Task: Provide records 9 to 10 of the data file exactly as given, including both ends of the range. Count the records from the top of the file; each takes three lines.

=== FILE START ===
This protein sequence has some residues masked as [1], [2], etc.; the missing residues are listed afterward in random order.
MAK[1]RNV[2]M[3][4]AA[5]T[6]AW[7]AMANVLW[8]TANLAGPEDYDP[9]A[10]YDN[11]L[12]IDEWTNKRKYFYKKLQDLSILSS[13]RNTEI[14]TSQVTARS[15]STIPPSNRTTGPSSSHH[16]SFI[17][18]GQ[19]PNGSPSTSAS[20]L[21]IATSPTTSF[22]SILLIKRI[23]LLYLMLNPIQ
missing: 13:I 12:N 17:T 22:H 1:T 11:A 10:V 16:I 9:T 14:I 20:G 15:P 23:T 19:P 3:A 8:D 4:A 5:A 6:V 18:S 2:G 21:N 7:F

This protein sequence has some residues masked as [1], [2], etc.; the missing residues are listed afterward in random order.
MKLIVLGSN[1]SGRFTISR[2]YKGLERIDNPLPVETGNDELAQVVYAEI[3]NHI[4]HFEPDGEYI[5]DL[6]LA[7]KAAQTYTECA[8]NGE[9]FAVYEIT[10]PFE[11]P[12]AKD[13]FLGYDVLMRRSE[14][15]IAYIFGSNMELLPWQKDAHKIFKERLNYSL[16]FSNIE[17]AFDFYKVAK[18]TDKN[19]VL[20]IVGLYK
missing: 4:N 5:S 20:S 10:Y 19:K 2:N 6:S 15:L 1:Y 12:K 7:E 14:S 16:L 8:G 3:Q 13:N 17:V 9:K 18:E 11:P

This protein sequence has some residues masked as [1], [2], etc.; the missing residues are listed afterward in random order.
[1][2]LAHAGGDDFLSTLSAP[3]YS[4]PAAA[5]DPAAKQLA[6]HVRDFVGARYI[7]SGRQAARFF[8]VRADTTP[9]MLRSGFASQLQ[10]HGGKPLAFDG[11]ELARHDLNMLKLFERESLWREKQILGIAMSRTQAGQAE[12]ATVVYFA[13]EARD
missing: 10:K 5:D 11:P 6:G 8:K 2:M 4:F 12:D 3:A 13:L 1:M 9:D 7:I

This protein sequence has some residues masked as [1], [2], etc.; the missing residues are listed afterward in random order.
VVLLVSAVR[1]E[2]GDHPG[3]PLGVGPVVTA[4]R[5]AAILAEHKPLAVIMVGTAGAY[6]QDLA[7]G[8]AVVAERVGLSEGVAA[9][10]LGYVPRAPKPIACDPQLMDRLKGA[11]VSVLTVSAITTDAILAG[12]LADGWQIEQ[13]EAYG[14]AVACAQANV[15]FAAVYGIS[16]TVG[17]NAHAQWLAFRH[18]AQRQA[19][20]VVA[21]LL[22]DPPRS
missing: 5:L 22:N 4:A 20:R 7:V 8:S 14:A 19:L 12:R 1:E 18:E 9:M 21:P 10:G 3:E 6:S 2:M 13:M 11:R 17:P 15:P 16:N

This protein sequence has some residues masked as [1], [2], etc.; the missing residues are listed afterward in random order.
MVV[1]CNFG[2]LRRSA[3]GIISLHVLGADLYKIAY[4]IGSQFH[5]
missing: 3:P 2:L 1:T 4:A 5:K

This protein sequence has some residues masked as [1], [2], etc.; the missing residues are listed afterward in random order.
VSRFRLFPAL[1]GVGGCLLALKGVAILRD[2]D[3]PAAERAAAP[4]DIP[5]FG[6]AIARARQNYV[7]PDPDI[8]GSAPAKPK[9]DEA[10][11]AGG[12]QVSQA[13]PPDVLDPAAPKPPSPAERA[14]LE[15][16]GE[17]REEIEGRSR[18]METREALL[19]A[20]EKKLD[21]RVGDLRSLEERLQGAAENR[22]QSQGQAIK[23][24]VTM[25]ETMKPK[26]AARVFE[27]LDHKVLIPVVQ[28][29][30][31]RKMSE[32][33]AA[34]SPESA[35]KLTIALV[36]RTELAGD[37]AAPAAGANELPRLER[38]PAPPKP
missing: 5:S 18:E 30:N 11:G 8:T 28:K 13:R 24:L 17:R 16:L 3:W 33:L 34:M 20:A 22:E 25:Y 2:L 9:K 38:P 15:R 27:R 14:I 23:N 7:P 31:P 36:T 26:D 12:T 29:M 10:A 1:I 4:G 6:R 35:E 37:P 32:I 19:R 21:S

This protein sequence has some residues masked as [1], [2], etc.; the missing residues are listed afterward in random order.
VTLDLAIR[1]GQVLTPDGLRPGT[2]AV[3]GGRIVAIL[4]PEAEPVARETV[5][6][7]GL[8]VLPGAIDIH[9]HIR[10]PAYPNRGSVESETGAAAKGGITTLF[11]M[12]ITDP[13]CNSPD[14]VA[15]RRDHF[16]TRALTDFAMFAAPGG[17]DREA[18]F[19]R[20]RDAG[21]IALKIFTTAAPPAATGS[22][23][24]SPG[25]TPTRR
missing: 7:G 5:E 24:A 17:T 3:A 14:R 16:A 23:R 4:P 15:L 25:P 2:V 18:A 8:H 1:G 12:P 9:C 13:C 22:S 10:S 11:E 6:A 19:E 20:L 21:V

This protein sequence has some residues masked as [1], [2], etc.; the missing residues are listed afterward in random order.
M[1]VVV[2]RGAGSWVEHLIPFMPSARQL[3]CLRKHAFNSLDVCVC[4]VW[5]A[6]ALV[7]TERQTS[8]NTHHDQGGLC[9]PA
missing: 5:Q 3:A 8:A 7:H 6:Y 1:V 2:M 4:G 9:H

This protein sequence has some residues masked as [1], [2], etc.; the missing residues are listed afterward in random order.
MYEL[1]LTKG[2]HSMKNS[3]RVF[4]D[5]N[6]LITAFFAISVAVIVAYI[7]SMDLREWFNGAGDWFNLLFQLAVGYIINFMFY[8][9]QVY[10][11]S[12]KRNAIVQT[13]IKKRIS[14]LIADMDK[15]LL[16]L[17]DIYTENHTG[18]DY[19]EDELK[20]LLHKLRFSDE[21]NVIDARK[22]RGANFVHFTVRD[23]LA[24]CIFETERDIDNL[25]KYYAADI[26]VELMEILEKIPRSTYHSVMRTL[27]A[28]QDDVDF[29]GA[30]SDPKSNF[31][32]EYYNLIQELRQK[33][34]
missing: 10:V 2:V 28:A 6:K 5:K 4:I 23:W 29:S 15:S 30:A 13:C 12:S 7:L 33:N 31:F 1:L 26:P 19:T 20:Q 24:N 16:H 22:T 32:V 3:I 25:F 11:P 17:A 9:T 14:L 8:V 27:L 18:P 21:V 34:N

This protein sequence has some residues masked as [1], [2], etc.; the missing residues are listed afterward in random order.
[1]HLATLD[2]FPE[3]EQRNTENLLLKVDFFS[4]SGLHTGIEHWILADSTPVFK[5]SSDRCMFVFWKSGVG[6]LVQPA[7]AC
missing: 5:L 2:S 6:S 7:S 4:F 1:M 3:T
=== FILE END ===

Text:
This protein sequence has some residues masked as [1], [2], etc.; the missing residues are listed afterward in random order.
MYEL[1]LTKG[2]HSMKNS[3]RVF[4]D[5]N[6]LITAFFAISVAVIVAYI[7]SMDLREWFNGAGDWFNLLFQLAVGYIINFMFY[8][9]QVY[10][11]S[12]KRNAIVQT[13]IKKRIS[14]LIADMDK[15]LL[16]L[17]DIYTENHTG[18]DY[19]EDELK[20]LLHKLRFSDE[21]NVIDARK[22]RGANFVHFTVRD[23]LA[24]CIFETERDIDNL[25]KYYAADI[26]VELMEILEKIPRSTYHSVMRTL[27]A[28]QDDVDF[29]GA[30]SDPKSNF[31][32]EYYNLIQELRQK[33][34]
missing: 10:V 2:V 28:A 6:K 5:K 4:I 23:W 29:S 15:S 30:A 13:C 12:S 7:L 33:N 31:F 1:L 26:P 19:T 20:Q 24:N 16:H 22:T 32:V 3:I 25:F 11:P 17:A 9:T 14:L 8:V 27:L 18:P 21:V 34:N

This protein sequence has some residues masked as [1], [2], etc.; the missing residues are listed afterward in random order.
[1]HLATLD[2]FPE[3]EQRNTENLLLKVDFFS[4]SGLHTGIEHWILADSTPVFK[5]SSDRCMFVFWKSGVG[6]LVQPA[7]AC
missing: 5:L 2:S 6:S 7:S 4:F 1:M 3:T